Since this story was originally posted, it has been updated to correct an inaccuracy in paragraph three regarding Apple Computer and Apple Corps’ logos.
Edward Mann, the London High Court justice presiding over the highly publicized legal battle between Apple Computer and Apple Corps, said on Wednesday that he’s unlikely to issue a ruling before Easter Sunday, April 16, the Associated Press reports via the New York Post.
Attorneys for both companies met in London’s High Court on Wednesday to hear closing arguments in the case over the companies’ usage of similar apple logos.
At issue in the trial is a 15-year-old settlement under which both companies agreed to stay away from each other’s respective industries, putting an end to a long-running legal battle between the firms over the apple logos, according to the AP. Apple Corps’ logo is a bright green apple, while Apple Computer’s is an animated-looking apple with a bite-shaped chunk taken out of it.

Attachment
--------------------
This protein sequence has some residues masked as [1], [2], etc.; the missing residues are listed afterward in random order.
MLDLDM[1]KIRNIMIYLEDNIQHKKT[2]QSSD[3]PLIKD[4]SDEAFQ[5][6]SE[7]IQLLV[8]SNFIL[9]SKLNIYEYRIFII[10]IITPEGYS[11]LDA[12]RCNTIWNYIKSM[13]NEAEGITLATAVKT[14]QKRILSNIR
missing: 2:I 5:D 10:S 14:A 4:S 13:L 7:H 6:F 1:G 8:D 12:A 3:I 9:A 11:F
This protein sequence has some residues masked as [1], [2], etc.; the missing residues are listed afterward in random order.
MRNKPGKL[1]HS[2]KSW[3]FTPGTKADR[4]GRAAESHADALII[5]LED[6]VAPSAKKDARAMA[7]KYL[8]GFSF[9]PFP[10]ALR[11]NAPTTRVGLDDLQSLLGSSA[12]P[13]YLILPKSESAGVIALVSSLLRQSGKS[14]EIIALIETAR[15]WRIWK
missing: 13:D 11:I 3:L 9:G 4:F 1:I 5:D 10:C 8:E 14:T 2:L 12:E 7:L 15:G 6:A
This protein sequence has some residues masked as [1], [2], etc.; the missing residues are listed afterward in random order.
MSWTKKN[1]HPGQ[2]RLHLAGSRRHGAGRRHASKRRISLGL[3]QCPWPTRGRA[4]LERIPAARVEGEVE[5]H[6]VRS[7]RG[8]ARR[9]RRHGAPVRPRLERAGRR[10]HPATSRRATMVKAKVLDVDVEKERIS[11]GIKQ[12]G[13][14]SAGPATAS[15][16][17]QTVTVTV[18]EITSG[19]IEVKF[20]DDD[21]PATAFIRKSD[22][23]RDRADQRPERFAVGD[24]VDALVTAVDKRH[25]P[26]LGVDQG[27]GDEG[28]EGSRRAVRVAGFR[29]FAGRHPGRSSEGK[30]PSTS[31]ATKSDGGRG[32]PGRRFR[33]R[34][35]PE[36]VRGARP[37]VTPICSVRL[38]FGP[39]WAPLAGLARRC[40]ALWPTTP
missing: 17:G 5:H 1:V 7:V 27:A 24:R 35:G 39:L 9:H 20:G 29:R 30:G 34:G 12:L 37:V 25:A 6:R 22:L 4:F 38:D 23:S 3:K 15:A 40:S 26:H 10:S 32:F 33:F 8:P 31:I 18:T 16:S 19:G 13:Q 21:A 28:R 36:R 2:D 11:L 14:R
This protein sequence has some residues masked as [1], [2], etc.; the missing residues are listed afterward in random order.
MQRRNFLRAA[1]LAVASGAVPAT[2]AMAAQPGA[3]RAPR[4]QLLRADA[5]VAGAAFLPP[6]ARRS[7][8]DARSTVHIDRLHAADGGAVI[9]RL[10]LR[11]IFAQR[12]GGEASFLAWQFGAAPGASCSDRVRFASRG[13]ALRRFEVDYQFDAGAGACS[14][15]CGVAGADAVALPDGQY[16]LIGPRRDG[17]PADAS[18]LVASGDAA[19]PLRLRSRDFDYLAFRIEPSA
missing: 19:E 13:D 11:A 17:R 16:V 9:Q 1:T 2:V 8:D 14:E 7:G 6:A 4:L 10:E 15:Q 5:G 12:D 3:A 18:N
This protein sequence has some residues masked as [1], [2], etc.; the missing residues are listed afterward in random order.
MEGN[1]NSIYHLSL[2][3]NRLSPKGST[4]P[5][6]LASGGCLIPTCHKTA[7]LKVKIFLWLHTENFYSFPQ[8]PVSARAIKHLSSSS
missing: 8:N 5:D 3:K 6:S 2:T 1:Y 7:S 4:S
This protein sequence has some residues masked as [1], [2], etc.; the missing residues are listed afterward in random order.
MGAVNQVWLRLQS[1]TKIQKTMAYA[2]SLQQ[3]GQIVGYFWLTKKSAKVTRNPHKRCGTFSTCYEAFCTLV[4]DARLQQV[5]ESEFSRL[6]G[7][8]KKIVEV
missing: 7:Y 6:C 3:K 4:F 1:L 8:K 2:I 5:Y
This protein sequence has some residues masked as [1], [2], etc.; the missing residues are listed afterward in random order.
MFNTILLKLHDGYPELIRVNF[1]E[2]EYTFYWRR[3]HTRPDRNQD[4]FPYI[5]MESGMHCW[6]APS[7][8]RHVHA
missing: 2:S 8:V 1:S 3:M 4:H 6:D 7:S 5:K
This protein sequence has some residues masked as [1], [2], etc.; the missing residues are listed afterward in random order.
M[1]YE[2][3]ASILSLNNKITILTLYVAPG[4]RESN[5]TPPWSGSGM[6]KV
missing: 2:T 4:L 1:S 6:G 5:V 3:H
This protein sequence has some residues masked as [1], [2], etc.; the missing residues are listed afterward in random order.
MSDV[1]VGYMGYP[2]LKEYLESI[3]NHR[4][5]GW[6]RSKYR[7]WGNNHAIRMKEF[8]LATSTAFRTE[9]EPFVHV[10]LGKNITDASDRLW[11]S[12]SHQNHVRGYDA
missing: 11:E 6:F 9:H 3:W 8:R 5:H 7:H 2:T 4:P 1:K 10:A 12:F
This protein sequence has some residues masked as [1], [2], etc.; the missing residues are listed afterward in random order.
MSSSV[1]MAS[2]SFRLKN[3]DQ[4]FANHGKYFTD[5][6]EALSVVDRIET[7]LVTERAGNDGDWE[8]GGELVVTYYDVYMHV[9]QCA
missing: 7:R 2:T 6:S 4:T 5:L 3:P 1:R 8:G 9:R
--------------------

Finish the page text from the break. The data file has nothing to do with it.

Apple Corps filed the recent suit because it says Apple Computer violated their agreement by entering the music business with its iPod and iTunes Music Store, the AP reports. The company is looking to retrieve damages and halt the computer company’s usage of the logo to promote its music business, according to the AP.
Apple Computer says it’s in the clear, because the company claims it does not have ownership rights to the music itself, only the digital technology to purvey it, the AP reports.
For related coverage, read Apple v. Apple Closing Arguments Focus on Timing, Apple v. Apple Case Hears iTunes Testimony and Attorneys: Apple’s Volume Limit Admits Flaw.
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